GREENEVILLE, Tenn. -- Two years ago, leaders of a unique ministry at Mount Zion United Methodist Church booked a Louisiana duck hunter to speak at their banquet dinner.
They had no way of knowing that Phil Robertson would later star on a wildly popular reality TV show, “Duck Dynasty,” with more than 8 million cable viewers.
On March 9, Robertson and his wife and co-star, “Mrs. Kay,” came to east Tennessee where 3,300 fans – many dressed in camouflage – packed an elementary school gym to hear his Christian message and pay homage to hunting.
“[God] showed you that dead men -- dead flesh in a casket -- can be energized and stand back up on earth,” Robertson said to the crowd. “I can see it now: A heaven full of ducks, and I’ll be there forever and not a game warden anywhere.”
Robertson was the star attraction of the third annual “Sportsman’s Night Out,” organized over the past several months by a congregation of 130, said the Rev. Kristen Burkhart, Mount Zion pastor.
“We call ourselves a little country-size church with a great-big God-size heart,” said Burkhart.
A total 300 volunteers from local churches of different denominations were recruited to cook and serve a barbecue dinner, direct traffic, line up autograph-seekers, and help sell Robertson’s signature duck calls made by his multi-million-dollar company.
When the scraggly-bearded “duck commander” was escorted to the stage by seven local police officers, the audience gave him a standing ovation.
“It’s a good show,” said Britt Neas, explaining why fans love Robertson and the down-home antics of his “Duck Dynasty” family. “It’s got values, it’s wholesome, and it’s funny.”
Several participants commented on the round-the-supper-table prayer that concludes every episode. “Every show I’ve seen is a Christian show,” said Johnny Vest, Mount Zion member. “It’s funny and there’s no obnoxious stuff in it.”
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HAPPY, HAPPY, HAPPY
“Sportsman’s Night Out” was started in 2011 by seven Mount Zion members who wanted to raise money to pay for the church fellowship hall. As hunting enthusiasts, they planned a “wild game feed” with their own kills of deer, bear, elk, fish, moose, squirrel, possum, and groundhog.
In that first year, 400 people came to hear Chris Wills, pastor for Bassmasters Classic fishing tournament. Fourteen people dedicated their lives to Christ.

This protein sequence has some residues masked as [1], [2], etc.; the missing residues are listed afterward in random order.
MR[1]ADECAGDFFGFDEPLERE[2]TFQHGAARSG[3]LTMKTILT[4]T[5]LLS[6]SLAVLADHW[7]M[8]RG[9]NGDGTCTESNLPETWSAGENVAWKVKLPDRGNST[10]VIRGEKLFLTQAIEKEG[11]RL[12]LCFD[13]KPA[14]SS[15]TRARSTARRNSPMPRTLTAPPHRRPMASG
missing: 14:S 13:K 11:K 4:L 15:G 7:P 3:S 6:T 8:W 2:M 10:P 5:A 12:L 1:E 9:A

“It was at this point that the focus of the group was drawn to the potential for ministry instead of just focusing on raising funds,” Vest said.
On their second event in March 2012, Mout Zion members were elated (and shocked) when 800 people came to dine on deer and hear the message provided by Christian hunter and video producer Melvin Wright. It was the same month that “Duck Dynasty” premiered on the A&E network.
The congregation soon realized that the next “Sportsman’s Night Out” required special planning. Organizers changed the menu and moved the event to Hal Henard School, enabling them to sell 3,000 tickets.
The tickets sold out in December, and the people started lining up outside the school six hours before Robertson was scheduled to speak. The school set a record number of people in the building with 3,300.
“If we can set a record here, we can set a record in church tomorrow,” Mount Zion member Pat Hankins told the audience. “And Mount Zion United Methodist Church will be happy, happy, happy to have you.”
“Happy, happy, happy” is a Phil Robertson catch-phrase, along with calling doves “the filet mignon of the sky.”
“We’re not into getting them to come to our church,” said Pastor Burkhart. “We just want them to go to ‘a’ church. We’re hoping to get people who may prefer being in a deer stand on Sunday morning to realize there is still a way they can connect to church.”
After being presented with a scripture-inscribed gun (Romans 1:16) and demonstrating some duck calls, Robertson referred to the Bible and the nation’s founding founders to speak on blasphemy, atheism, abortion, education, and health care.
“With temporary health care – with government-mandated health care – we all die,” he said, holding up a Bible. “It’s just a waste of money. But God said I’ll give you eternal health care if you just trust me, and it won’t cost you a nickel.”
Burkhart recruited 30 pastors of all denominations to pray with individuals responding to her altar call. Twenty-nine people committed their lives to Christ, and 218 made recommitments, according to Mout Zion member Phillip Archer.
Mount Zion expects to receive a $30,000 profit to apply to the fellowship hall debt and for missions, Burkhart said.
Duck Dynasty Star speaks to thousands in Greeneville (WBIR, 3-10-13)
Annette Spence is editor of The Call, the Holston Conference newsletter.